Full-Length Pregnancy: Progesterone product may reduce premature births

A therapy first tried in the 1960s can both extend a pregnancy in a woman who is at risk of giving birth prematurely and reduce a newborn’s risk of complications, a new study finds. The drug, 17-alpha-hydroxyprogesterone caproate (17P), is a natural metabolic product of the female hormone progesterone. In previous small-scale tests, it showed mixed results.

For the new study, researchers enrolled 463 pregnant women who had delivered a previous child prematurely–after an average of 31 weeks. A full-term pregnancy lasts 40 weeks, and a delivery is considered premature if it occurs before 37 weeks. Being born even a few weeks ahead of schedule can slow a child’s development.

The researchers randomly assigned two-thirds of the women to receive weekly injections of 17P beginning in the second trimester and the other women to get inert shots.

Of the women receiving the drug, 36 percent gave birth prematurely, compared with 55 percent of those receiving the placebo shots, says Paul J. Meis of Wake Forest University School of Medicine in Winston-Salem, N.C. Also, babies of mothers getting 17P weighed more and averaged fewer complications, such as brain hemorrhages and serious intestinal problems, than babies of the placebo group did, Meis and his colleagues report in the June 12 New England Journal of Medicine. It’s still unclear how supplements of this first cousin of progesterone can keep a risky pregnancy on an even keel, Meis says.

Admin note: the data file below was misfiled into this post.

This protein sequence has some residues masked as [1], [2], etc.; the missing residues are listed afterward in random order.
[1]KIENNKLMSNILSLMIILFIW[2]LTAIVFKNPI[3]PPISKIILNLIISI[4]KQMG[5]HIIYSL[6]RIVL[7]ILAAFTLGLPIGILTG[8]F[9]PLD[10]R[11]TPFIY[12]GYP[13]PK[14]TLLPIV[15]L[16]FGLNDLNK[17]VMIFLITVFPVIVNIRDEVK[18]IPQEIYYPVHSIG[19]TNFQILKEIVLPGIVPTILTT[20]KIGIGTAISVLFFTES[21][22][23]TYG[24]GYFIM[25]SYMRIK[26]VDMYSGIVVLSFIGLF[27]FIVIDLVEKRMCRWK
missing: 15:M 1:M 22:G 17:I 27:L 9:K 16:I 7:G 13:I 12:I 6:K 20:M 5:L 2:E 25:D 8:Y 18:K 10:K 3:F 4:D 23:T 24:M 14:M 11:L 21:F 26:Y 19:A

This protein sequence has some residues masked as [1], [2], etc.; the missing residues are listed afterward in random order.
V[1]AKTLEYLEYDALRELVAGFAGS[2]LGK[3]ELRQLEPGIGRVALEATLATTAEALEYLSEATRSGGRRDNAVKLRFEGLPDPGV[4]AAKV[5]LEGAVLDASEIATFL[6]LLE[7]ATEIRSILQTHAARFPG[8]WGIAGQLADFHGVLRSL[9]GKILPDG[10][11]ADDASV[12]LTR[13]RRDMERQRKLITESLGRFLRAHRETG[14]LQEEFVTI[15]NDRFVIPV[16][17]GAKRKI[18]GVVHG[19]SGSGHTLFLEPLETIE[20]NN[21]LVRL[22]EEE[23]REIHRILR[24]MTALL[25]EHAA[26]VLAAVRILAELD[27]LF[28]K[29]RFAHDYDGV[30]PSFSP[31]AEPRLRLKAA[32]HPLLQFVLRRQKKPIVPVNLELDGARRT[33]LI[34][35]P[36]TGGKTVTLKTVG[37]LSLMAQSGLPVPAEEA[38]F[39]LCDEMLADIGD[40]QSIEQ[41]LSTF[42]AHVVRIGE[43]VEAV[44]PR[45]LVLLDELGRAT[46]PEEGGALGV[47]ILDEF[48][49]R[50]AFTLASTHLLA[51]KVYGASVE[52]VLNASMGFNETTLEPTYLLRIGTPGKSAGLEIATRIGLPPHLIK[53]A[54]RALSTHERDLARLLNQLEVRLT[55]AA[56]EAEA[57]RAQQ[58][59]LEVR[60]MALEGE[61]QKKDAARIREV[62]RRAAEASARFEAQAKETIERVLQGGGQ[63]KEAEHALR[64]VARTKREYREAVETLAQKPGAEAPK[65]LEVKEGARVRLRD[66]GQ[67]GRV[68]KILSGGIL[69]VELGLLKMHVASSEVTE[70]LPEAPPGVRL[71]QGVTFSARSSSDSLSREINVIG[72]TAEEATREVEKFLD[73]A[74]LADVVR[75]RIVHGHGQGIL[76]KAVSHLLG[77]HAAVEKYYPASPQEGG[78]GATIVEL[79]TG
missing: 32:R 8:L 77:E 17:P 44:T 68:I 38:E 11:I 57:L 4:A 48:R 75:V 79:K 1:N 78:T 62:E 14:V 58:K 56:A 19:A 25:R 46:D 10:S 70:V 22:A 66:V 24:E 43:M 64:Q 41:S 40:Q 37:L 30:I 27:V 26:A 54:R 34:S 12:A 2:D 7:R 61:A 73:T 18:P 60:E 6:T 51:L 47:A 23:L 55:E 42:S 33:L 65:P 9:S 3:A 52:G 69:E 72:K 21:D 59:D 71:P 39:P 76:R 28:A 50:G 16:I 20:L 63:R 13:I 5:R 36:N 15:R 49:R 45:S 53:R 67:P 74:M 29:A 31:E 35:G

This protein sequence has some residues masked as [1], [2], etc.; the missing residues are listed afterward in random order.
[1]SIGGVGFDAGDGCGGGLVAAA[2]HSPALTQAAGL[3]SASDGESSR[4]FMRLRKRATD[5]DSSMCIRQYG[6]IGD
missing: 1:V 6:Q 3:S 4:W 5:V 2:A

“This is a very exciting study,” says Peter S. Bernstein of the Albert Einstein College of Medicine in New York. Currently, physicians have no way to stop premature labor once it starts, so a drug to avoid it may represent “one magic bullet,” he says. However, only further study will reveal which at-risk women are most likely to benefit from 17P injections, Bernstein says.

Study coauthor Alan M. Peaceman of Northwestern University School of Medicine in Chicago agrees that researchers now need to “hone down the population of women” whom 17P will benefit.

Toward that end, Meis’ team plans to test the drug on women pregnant with twins, a group prone to premature births. Meanwhile, Meis and Peaceman both say that they would be willing to prescribe 17P for women with a history of premature births. However, although the drug is approved for fertility treatment, it isn’t commercially available.

Others are less sure about giving 17P. Jeffrey C. King of New York Medical College in New York says that although the new research is well done, it needs to be replicated. “I would hate to see [17P] blindly adopted by lots of practitioners because they have nothing else to offer patients,” he says.

“Obstetrics has a somewhat dark history of rapidly adopting technologies and treatments that are subsequently shown to be not effective and in some cases dangerous,” says King.

Consider the synthetic estrogen called diethylstilbestrol (DES). It was prescribed from 1940 to 1971 to prevent complications in pregnancies but turned out to increase cancer risk. Meis acknowledges that this outcome may have discouraged research into 17P over the past 3 decades, even though the hormones differ chemically.


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